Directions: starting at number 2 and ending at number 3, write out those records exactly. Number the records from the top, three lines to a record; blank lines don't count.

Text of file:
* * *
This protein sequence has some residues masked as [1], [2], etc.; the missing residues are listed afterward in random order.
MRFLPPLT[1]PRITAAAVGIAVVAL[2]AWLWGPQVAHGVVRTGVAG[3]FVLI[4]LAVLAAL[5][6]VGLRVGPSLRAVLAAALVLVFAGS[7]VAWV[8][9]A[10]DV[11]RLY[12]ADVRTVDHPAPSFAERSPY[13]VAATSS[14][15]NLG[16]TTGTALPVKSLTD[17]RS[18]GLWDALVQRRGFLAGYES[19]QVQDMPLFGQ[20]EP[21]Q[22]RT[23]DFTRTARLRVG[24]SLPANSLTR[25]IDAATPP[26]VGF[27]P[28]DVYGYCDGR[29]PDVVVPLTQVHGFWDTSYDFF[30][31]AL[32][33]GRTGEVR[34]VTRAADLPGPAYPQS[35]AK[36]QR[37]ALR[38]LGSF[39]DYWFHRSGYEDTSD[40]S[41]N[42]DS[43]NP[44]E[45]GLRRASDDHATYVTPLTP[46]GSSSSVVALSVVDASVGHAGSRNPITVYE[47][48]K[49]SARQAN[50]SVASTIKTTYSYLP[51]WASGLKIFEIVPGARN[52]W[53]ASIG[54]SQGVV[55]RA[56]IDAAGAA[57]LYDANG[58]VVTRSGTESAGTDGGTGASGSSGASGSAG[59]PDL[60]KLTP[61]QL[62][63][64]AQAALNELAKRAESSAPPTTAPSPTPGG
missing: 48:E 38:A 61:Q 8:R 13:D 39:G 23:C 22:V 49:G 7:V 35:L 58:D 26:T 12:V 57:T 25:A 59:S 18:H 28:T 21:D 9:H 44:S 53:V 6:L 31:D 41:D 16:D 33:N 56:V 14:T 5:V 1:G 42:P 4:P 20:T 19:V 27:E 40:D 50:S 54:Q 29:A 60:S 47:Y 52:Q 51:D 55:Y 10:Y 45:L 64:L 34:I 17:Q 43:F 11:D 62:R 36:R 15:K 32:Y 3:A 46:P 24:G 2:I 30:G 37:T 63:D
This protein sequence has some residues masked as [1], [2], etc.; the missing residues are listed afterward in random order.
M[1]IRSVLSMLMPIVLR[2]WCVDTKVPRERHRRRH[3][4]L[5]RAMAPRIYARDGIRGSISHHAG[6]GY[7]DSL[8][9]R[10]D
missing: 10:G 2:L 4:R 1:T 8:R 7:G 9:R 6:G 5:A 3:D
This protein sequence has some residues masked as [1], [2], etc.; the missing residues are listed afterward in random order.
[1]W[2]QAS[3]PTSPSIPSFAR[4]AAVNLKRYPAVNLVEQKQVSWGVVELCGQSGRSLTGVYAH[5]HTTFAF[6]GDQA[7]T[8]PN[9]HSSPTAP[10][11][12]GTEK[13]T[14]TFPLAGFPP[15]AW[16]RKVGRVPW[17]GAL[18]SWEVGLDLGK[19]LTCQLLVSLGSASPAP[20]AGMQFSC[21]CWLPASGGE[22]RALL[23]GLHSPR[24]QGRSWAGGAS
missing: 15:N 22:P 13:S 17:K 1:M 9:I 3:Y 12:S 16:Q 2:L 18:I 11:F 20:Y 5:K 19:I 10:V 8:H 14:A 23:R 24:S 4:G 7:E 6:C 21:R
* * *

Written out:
This protein sequence has some residues masked as [1], [2], etc.; the missing residues are listed afterward in random order.
M[1]IRSVLSMLMPIVLR[2]WCVDTKVPRERHRRRH[3][4]L[5]RAMAPRIYARDGIRGSISHHAG[6]GY[7]DSL[8][9]R[10]D
missing: 10:G 2:L 4:R 1:T 8:R 7:G 9:R 6:G 5:A 3:D
This protein sequence has some residues masked as [1], [2], etc.; the missing residues are listed afterward in random order.
[1]W[2]QAS[3]PTSPSIPSFAR[4]AAVNLKRYPAVNLVEQKQVSWGVVELCGQSGRSLTGVYAH[5]HTTFAF[6]GDQA[7]T[8]PN[9]HSSPTAP[10][11][12]GTEK[13]T[14]TFPLAGFPP[15]AW[16]RKVGRVPW[17]GAL[18]SWEVGLDLGK[19]LTCQLLVSLGSASPAP[20]AGMQFSC[21]CWLPASGGE[22]RALL[23]GLHSPR[24]QGRSWAGGAS
missing: 15:N 22:P 13:S 17:K 1:M 9:I 3:Y 12:S 16:Q 2:L 18:I 11:F 20:Y 5:K 19:I 10:V 8:H 14:A 23:R 24:S 4:G 7:E 6:C 21:R